Hardcover with dust jacket
In a world riddled with disappointment, malice and tragedy, what rationale do we have for believing in a benevolent God? In this book, John Stackhouse explores how great thinkers have grappled with this question--from Buddha, Confucius, Augustine, Hume and Luther to C. S. Lewis. He suggests that perhaps instead of asking the question, "Why does God allow evil and suffering," we should instead ask "Can God be trusted to be good and do good, even when appearances are strongly to the contrary?"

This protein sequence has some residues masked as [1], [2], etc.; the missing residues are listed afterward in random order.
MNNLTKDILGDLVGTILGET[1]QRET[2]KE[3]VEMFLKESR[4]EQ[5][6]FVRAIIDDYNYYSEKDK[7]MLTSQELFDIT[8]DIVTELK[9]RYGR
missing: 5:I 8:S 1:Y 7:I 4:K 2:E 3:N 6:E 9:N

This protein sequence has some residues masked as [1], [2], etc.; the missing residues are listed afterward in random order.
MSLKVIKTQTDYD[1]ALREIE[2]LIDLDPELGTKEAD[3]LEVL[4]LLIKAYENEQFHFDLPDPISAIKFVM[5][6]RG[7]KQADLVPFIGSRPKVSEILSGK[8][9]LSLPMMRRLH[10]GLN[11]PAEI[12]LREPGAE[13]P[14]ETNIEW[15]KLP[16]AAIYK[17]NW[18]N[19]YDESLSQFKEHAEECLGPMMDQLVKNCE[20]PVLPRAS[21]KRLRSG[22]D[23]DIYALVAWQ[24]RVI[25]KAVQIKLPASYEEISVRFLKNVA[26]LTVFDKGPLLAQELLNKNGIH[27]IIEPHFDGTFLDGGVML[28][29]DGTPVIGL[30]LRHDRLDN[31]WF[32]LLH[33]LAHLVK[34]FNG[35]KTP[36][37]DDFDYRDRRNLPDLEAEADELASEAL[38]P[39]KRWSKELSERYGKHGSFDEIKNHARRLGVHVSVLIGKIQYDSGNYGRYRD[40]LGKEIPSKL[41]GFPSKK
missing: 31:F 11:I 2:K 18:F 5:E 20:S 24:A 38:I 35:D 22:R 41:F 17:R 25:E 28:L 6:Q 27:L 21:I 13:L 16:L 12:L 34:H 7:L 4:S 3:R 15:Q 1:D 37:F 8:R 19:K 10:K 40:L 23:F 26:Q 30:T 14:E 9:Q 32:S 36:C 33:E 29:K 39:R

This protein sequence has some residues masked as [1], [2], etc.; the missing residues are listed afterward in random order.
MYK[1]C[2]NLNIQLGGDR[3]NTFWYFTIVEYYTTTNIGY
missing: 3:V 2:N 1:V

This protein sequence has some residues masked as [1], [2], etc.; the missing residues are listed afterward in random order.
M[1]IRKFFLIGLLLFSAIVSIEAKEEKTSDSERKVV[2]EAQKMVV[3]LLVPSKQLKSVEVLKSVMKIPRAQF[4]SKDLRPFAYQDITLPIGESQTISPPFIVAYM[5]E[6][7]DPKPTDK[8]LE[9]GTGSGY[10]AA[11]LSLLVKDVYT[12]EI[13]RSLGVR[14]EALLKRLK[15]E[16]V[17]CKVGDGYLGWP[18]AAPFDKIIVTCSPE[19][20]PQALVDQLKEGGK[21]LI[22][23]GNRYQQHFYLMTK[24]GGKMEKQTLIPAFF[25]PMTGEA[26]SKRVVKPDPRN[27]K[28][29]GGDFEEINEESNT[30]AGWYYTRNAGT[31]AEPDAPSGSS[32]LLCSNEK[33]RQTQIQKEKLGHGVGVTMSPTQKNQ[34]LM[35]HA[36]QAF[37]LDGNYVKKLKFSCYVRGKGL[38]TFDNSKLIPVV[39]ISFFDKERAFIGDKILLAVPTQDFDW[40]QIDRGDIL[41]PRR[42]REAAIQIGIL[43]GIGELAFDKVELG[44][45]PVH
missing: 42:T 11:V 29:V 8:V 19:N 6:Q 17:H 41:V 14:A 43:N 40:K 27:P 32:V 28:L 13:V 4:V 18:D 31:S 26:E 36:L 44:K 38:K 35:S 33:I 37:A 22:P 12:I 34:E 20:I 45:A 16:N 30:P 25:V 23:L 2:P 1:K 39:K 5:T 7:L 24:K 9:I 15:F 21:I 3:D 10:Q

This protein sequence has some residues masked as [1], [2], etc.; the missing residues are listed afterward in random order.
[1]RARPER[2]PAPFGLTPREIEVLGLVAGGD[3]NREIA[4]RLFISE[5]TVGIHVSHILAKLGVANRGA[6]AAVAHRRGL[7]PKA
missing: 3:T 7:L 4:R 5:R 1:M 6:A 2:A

Without brushing aside the serious problems posed by a God who allows incurable diseases, natural disasters and senseless crimes to bring misery into our lives, Stackhouse boldly affirms that this world is the world we actually need. Finally, he points to Christian revelation which promises the transformation of suffering into joy as the best guide to God's dealings with the world.